The Blog

What’s your aura?
April 25, 2017

It never fails. Every time we see Katie after being apart even a few weeks, I can’t believe how beautiful she is. It isn’t that we haven’t been in touch. We have. But the three-dimensional version of her is awe-inspiring. Yes, I’m biased. No, I’m not exaggerating.

She’s gone from little-girl cute to college-coed stunning to otherworldly. The last time we met up in our favorite spot not far from where she lives in Manhattan I couldn’t believe she was someone we knew, let alone know this well. Wasn’t she a movie star?

Ten seconds later I’d forgotten. Darrell had started teasing her and she was firing shots back so adeptly it was all we could do to stay upright given the laughter. Katie is, above all, silly.

She’s like Tim Conway. Do you remember those skits he used to do with Carol Burnett and Harvey Korman on Carol’s show? Hilarious.

You don’t have to be the best at what you do. If you’re silly enough it’ll help other people be at their best. Happiness is contagious.

“I would hate your job.”

Have you ever told someone that? If so, has anything bad happened? It hasn’t when I’ve used it. Waiters, customer service representatives, you name it. They’ve always given me the impression they appreciate me noticing how difficult their work can be. At the minimum they smile. But chances are they offer a little something back, about why the restaurant’s getting slammed or the computer system’s slow or whatever. Once in a while? They object. “I love my job!” they’ll say. And before I can ask them to elaborate, they elaborate. It’s great fun.

That’s how we recently got treated to more celebrity stories than you could fit into a supersized version of my favorite grab-and-go magazine, People. Our waitress had worked with the rich and famous in a job she had much earlier in her career. Her eyes just sort of twinkled with mischief as she gauged our interest. “Would you like me to dish?” she seemed to be saying. Oh, yes. Dish away.

I can’t remember whether I had dessert that evening. But I’ll never forget our waitress. She was sweet.

Amy Krouse Rosenthal bookI’ve cried twice in my life at sad news about celebrities. The first was when Peter Jennings died. Darrell and I loved the man.

The second was only recently, when I found out Amy Krouse Rosenthal had cancer.

I think I would’ve always been curious what Katie had for lunch or dinner -- breakfast doesn’t count as much, for some reason -- when she wasn’t with us. But Amy said if you really love someone, you want to know what she ate for lunch or dinner without you. Reading that made me positively exuberant about being curious. I quoted Amy to Katie more than once, and Katie pounced on the idea in the sweetest present.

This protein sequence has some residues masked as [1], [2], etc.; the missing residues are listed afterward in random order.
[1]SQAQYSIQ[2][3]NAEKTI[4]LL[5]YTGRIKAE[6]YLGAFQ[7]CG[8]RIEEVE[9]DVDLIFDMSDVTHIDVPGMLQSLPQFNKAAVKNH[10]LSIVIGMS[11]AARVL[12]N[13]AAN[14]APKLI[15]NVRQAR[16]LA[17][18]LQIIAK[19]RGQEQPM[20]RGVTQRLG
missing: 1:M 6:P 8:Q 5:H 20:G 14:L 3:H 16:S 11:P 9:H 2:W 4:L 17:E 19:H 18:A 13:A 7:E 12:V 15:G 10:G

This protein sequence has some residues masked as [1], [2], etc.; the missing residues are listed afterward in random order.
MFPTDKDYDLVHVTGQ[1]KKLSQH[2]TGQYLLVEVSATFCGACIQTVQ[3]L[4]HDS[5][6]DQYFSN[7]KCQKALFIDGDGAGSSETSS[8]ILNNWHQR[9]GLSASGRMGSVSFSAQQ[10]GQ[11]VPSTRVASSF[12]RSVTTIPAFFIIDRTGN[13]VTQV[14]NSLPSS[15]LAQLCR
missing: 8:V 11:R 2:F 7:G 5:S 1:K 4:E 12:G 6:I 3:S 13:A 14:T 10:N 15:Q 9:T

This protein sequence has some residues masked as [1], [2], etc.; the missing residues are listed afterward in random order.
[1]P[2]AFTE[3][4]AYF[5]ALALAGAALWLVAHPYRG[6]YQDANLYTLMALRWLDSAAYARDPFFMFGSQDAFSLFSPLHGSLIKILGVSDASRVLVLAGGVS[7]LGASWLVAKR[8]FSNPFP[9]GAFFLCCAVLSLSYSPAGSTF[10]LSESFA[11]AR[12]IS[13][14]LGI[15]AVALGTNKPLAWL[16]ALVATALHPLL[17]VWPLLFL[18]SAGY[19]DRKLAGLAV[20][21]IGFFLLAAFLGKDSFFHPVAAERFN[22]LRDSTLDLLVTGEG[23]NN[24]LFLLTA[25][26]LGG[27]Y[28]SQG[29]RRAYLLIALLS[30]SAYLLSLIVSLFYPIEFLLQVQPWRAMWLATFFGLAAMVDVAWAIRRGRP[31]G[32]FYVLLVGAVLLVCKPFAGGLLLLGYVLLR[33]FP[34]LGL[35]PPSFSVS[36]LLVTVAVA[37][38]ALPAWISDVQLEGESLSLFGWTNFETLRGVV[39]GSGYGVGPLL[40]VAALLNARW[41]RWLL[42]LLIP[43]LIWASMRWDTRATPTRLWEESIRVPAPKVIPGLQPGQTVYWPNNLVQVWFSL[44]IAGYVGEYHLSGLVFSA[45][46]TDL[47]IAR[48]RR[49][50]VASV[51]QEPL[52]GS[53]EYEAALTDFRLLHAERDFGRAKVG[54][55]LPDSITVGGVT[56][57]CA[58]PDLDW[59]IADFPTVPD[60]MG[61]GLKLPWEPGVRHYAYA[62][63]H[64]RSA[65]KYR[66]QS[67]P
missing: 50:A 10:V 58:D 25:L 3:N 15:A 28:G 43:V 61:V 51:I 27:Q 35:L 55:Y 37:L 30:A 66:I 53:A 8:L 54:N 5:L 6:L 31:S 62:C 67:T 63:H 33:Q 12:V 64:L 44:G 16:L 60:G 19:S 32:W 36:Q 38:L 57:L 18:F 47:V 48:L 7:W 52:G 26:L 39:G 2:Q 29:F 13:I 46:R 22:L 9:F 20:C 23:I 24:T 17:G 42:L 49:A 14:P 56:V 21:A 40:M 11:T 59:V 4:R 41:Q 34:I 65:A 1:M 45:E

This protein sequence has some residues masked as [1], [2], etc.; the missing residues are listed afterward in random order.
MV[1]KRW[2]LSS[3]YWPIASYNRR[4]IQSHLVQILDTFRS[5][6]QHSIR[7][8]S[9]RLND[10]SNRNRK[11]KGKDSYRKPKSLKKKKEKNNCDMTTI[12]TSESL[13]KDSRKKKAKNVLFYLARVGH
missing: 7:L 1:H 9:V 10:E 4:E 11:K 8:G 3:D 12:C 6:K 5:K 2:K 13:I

With only this one sentiment, Amy became part of our family. Funny how that happens, isn’t it?

What’s your question? You can probably get the answer online. That’s the good news. The bad news, depending on how you look at it, is that there’s often more than one “right” answer. Maybe the challenge of sifting through all that energizes you. It doesn’t me.

Now what?

I found someone who’s helping me navigate a brand-new world, professionally speaking. She charges by the hour, which thrills me. I can pose her questions without guilt, knowing she’s getting something for her trouble. Having her on call in case I get stuck? Priceless.

Who’s in your corner?

Do you make excuses?
April 18, 2017

Someone steps on your toe. It not only hurts like hell, but on closer examination the toe appears to be broken. You look up, and -- only because you’re writhing in pain -- you share how much you’re hurting.

The person who stepped on your toe says the following: “I’m sorry, but how was I supposed to avoid it? You were in my way!” Or, “If you would’ve been standing even a half an inch to the left this never would’ve happened!”

Feel better?

Didn’t think so!

And yes, I’m speaking metaphorically. But this kind of thing happens all the time.

When’s the last time someone told you that your plan was epic? Epic! I’ve had it happen once. Recently. My first thought at hearing my friend’s reaction was, “She’s right.” I’d signed up for some world-class coaching from a person who doesn’t do it for free, put it that way.

But my friend wasn’t kidding. She knew it would be worth it. “I feel it in my bones,” she said.

I was sure it would be a life-changing experience. It already was, after all. Deciding I was worth it, and deciding it will have been worth it. What happened during? Almost a bonus!

Epic. And a bonus.

Duluth for the blogMy guests have fun on the talk show. The reason is simple. I hang on their every word. It’s my job.

Think about it. When’s the last time you started talking, and someone pulled up a chair to listen more intently? When he didn’t pull out his phone or interrupt you or give you the impression he’d rather be somewhere else?

Attention is intoxicating. It costs nothing, and it’s priceless.

On our way back from Colorado one summer when Katie was little we needed an oil change. The lounge where we were waiting was okay, but hardly dreamy from a kid’s perspective. “How can I make this time fun for her?” I asked myself the way I always did. And as usual the first answer was, “I have no idea.” Not good enough. So I asked myself what a friend of ours would do, and I got the idea to ask Kate if she wanted to be my waitress. Did she! By the time she finished fetching coffee, napkins, a magazine -- and more coffee -- for the demanding customer I pretended to be, the car was ready.

And yes, of course the friend got this report.

You won’t always know what to do. But someone would. Maybe even a better, more creative version of yourself. Have a pretend conversation with that person.